Pregnant Meanings

In the South, a compliment is never a compliment.  Okay, sometimes, it's an honest compliment. But often, it's cause for paranoia. 

I am 37 weeks pregnant, and have been showered with compliments lately.  I am proud to say that I have strenuously resisted the temptation to question those good words with my own cynicism. In other words - I decided to take what I could get. 

Most of these kind words came last week when school started, which meant orientations and class visits, and showing up in crowds of parents with my 37 week old watermelon.  Since it was over 105 degrees of misery every day that week, I wore a sundress which did nothing to hide the size of me, and maybe even accentuated it.  Southern ladies were all over me with southern kindness. Oh, you're so cute, they said. Don't you look adorable! Look at you, they said, You are ALL baby! Wow, they said, All Baby. You look great! they said. The compliments were abounding but I admitted to some that I felt humongous. No, way, they said, you're all baby. But, I said, if I need to switch sides in my sleep I have to wake up and heave ho to flip over. 

Baby's all up front, is what it is. Straight out. Far out. Really far. By all accounts, one can't tell I'm pregnant from the back, and then I turn and wham-o! There it is, huge protruding ovality.  Sometimes it's a shock. I have turned to the side and met with people who exclaimed, "Whoa! You're pregnant!"  I am over 40, with 2 girls about to be seven and nine years old, and I've been careful not to stop exercise (until now), and not to gain more weight than I can possibly take off before I die, but still...Cute? How cute is all this bigness, really? ALL baby? I know, if I really think about these compliments, that gaining 30 pounds is not quite ALL baby. 

Never think too hard about a Southern compliment. 

And I didn't. I did not think too hard about it. I took these kind words with gratitude.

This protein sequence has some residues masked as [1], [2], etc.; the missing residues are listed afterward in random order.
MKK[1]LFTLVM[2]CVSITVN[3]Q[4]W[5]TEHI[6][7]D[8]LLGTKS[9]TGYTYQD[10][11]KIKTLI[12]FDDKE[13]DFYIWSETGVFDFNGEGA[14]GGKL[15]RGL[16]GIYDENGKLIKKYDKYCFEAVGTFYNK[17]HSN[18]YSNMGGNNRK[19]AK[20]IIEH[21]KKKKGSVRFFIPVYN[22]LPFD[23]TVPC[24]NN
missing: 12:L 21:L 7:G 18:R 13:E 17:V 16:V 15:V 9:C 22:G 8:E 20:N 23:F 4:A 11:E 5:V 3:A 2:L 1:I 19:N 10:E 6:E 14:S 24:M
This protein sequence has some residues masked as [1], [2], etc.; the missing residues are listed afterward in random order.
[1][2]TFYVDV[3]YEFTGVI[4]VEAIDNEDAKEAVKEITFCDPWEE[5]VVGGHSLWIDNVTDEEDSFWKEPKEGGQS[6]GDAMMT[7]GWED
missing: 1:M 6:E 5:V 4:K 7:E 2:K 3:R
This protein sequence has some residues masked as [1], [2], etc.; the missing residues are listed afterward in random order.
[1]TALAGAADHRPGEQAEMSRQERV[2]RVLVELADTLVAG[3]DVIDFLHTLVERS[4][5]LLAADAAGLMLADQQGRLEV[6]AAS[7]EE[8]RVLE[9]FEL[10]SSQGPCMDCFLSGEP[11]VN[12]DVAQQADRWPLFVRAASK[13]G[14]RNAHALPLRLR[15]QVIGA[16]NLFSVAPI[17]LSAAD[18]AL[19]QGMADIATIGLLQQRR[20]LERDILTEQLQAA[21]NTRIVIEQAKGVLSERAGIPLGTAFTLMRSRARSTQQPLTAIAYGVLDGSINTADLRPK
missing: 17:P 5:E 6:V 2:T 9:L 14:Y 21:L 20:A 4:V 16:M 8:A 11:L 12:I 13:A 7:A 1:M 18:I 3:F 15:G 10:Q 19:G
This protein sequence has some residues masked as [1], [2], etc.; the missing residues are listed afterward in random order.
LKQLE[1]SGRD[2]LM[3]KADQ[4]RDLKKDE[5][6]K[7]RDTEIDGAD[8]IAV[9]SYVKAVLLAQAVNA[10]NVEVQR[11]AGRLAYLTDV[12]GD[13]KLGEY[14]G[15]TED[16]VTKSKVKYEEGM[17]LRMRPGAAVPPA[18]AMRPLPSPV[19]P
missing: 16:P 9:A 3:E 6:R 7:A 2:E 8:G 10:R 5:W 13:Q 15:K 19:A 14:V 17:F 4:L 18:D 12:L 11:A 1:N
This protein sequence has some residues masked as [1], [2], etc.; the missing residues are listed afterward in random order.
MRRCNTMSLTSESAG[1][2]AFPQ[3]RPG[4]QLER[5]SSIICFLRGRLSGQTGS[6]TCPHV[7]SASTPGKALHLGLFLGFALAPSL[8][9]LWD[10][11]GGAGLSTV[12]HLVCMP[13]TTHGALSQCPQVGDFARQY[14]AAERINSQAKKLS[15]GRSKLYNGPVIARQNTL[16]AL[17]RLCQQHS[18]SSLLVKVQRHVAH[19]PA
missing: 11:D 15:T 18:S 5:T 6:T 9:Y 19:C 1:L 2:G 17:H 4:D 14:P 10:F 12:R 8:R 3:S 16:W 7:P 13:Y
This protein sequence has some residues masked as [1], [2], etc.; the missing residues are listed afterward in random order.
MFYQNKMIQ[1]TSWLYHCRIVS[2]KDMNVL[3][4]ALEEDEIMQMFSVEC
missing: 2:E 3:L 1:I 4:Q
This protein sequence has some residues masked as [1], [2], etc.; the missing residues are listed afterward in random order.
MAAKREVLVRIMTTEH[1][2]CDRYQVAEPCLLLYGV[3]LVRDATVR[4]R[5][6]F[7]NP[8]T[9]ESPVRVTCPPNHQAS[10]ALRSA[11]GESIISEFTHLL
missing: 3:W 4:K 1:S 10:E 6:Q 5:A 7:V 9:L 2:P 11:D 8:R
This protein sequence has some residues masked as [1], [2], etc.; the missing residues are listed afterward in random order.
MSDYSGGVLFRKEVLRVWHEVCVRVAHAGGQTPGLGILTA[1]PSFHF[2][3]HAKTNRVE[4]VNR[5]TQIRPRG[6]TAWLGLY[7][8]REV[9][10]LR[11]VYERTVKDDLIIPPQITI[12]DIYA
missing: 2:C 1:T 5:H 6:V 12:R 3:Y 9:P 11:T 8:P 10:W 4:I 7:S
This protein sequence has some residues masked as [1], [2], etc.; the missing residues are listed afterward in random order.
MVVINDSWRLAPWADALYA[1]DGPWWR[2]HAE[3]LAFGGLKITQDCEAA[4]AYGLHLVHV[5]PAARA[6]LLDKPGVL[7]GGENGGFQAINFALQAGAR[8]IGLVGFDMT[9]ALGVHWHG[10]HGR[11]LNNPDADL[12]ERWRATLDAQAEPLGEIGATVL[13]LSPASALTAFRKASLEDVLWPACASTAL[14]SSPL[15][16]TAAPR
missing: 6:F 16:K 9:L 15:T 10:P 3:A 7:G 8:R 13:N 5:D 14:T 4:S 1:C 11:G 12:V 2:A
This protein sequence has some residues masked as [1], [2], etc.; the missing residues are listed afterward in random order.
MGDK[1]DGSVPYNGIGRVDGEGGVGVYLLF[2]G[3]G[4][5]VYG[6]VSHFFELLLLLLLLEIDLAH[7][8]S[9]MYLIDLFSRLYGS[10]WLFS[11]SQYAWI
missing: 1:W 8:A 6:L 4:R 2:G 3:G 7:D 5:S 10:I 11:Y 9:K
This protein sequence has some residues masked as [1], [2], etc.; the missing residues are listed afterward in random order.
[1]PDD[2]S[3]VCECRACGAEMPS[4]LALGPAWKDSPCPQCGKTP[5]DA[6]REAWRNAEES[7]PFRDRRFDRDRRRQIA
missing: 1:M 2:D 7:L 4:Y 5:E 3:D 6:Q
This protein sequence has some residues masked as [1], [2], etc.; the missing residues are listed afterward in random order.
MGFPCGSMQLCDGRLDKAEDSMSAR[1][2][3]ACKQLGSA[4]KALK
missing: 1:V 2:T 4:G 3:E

Then my husband went to a kids' birthday party and ran into a friend who is a successful, middle-aged, self-invented Southern straight talker. A huge talker.  She knows everything about this place and the people in it, and she shares. She shares all. 
"How's C?" she said to him.  
"Doing great. She won't slow down, though."
Then, in emphatic hushed tone,"I hear she's biiiggg!" 

Oh well. I was cute and adorable for a week before she took the sugar off.

Compare this to my experience up North this summer:

Days into our trip back to New York, one mother of three young girls asked when I was due. When she heard it was 2 1/2 months away, she asked how many I was having. I laughed. One, I said, Just one. She said that during her third pregnancy, she was also asked if she was having twins, based on her size.  

On one trip to Target the female cashier said, "Oh, boy. I bet you're ready. Any day now?"
"Nope," I said. "Not quite."
"When are you due?"
"Oh." Look of pity.

Southern men say absolutely nothing. Men here are afraid.  No matter how obvious it is, out of fear of being wrong, the Southern male keeps his eyes diverted from the belly and pretends it does not exist.  Making the mistake of assuming a woman is pregnant when in reality she is belly-heavy, seems to be a common experience, common enough that I heard relief from a majority of Southern men when I mentioned the upcoming baby. One after the other confessed. The last mistaken pregnancy with a woman who had a bloated belly. The glare that was so hard it left a scar for all eternity.  

I never heard such a confession from a Northern man. I wonder if that's because the Northern guy is less likely to be mortified by a mistake he probably feels is the woman's fault  - I can see him shrug sheepishly, say: Hey, serves her right for having such a pregnant-looking belly.